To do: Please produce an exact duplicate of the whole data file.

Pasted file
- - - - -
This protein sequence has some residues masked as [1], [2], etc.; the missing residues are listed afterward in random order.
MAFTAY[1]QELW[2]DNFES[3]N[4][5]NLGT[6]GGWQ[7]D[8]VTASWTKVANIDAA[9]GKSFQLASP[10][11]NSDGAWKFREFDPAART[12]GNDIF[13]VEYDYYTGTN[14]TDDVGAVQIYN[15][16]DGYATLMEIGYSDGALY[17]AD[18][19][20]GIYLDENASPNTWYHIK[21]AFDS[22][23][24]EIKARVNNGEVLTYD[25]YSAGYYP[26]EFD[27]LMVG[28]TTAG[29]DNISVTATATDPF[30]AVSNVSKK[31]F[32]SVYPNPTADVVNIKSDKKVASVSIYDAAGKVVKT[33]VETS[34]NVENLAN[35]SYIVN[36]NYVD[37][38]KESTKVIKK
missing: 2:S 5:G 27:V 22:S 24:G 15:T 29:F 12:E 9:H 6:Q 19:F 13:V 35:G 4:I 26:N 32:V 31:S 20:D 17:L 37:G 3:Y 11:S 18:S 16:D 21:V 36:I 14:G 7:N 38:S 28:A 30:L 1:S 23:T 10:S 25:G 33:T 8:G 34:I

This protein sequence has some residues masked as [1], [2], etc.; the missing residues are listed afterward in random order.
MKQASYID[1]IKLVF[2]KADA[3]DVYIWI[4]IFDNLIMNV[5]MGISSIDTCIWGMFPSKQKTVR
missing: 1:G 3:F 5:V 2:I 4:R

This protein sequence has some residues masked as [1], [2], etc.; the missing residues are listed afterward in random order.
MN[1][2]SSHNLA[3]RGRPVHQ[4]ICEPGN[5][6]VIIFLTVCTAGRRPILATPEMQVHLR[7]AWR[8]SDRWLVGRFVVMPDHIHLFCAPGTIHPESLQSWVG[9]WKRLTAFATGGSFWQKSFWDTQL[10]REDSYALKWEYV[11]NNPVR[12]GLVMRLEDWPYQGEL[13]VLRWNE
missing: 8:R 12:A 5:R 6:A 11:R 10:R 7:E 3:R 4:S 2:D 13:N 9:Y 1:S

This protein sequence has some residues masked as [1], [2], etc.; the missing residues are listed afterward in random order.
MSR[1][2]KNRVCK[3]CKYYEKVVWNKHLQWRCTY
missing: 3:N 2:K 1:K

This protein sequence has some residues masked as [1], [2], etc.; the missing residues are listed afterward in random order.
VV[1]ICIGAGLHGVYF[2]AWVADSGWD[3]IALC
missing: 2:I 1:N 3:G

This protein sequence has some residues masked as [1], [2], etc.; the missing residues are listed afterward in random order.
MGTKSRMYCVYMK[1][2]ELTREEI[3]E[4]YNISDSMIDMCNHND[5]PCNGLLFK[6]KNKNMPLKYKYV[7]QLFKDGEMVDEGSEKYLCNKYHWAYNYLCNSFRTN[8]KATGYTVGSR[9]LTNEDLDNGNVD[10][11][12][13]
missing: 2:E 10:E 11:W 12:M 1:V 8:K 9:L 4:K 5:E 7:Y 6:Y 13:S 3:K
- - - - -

This protein sequence has some residues masked as [1], [2], etc.; the missing residues are listed afterward in random order.
MAFTAY[1]QELW[2]DNFES[3]N[4][5]NLGT[6]GGWQ[7]D[8]VTASWTKVANIDAA[9]GKSFQLASP[10][11]NSDGAWKFREFDPAART[12]GNDIF[13]VEYDYYTGTN[14]TDDVGAVQIYN[15][16]DGYATLMEIGYSDGALY[17]AD[18][19][20]GIYLDENASPNTWYHIK[21]AFDS[22][23][24]EIKARVNNGEVLTYD[25]YSAGYYP[26]EFD[27]LMVG[28]TTAG[29]DNISVTATATDPF[30]AVSNVSKK[31]F[32]SVYPNPTADVVNIKSDKKVASVSIYDAAGKVVKT[33]VETS[34]NVENLAN[35]SYIVN[36]NYVD[37][38]KESTKVIKK
missing: 2:S 5:G 27:V 22:S 24:G 15:T 29:F 12:E 9:H 6:Q 19:F 13:V 35:G 4:I 26:N 32:V 31:S 20:D 17:L 37:G 3:Y 11:S 18:S 16:D 21:V 36:I 14:G 7:N 38:S 28:A 30:L 1:S 23:T 10:S 25:G 33:T 8:G 34:I

This protein sequence has some residues masked as [1], [2], etc.; the missing residues are listed afterward in random order.
MKQASYID[1]IKLVF[2]KADA[3]DVYIWI[4]IFDNLIMNV[5]MGISSIDTCIWGMFPSKQKTVR
missing: 1:G 3:F 5:V 2:I 4:R

This protein sequence has some residues masked as [1], [2], etc.; the missing residues are listed afterward in random order.
MN[1][2]SSHNLA[3]RGRPVHQ[4]ICEPGN[5][6]VIIFLTVCTAGRRPILATPEMQVHLR[7]AWR[8]SDRWLVGRFVVMPDHIHLFCAPGTIHPESLQSWVG[9]WKRLTAFATGGSFWQKSFWDTQL[10]REDSYALKWEYV[11]NNPVR[12]GLVMRLEDWPYQGEL[13]VLRWNE
missing: 8:R 12:A 5:R 6:A 11:R 10:R 7:E 3:R 4:S 2:D 13:N 9:Y 1:S

This protein sequence has some residues masked as [1], [2], etc.; the missing residues are listed afterward in random order.
MSR[1][2]KNRVCK[3]CKYYEKVVWNKHLQWRCTY
missing: 3:N 2:K 1:K

This protein sequence has some residues masked as [1], [2], etc.; the missing residues are listed afterward in random order.
VV[1]ICIGAGLHGVYF[2]AWVADSGWD[3]IALC
missing: 2:I 1:N 3:G

This protein sequence has some residues masked as [1], [2], etc.; the missing residues are listed afterward in random order.
MGTKSRMYCVYMK[1][2]ELTREEI[3]E[4]YNISDSMIDMCNHND[5]PCNGLLFK[6]KNKNMPLKYKYV[7]QLFKDGEMVDEGSEKYLCNKYHWAYNYLCNSFRTN[8]KATGYTVGSR[9]LTNEDLDNGNVD[10][11][12][13]
missing: 2:E 10:E 11:W 12:M 1:V 8:K 9:L 4:K 5:E 7:Y 6:Y 13:S 3:K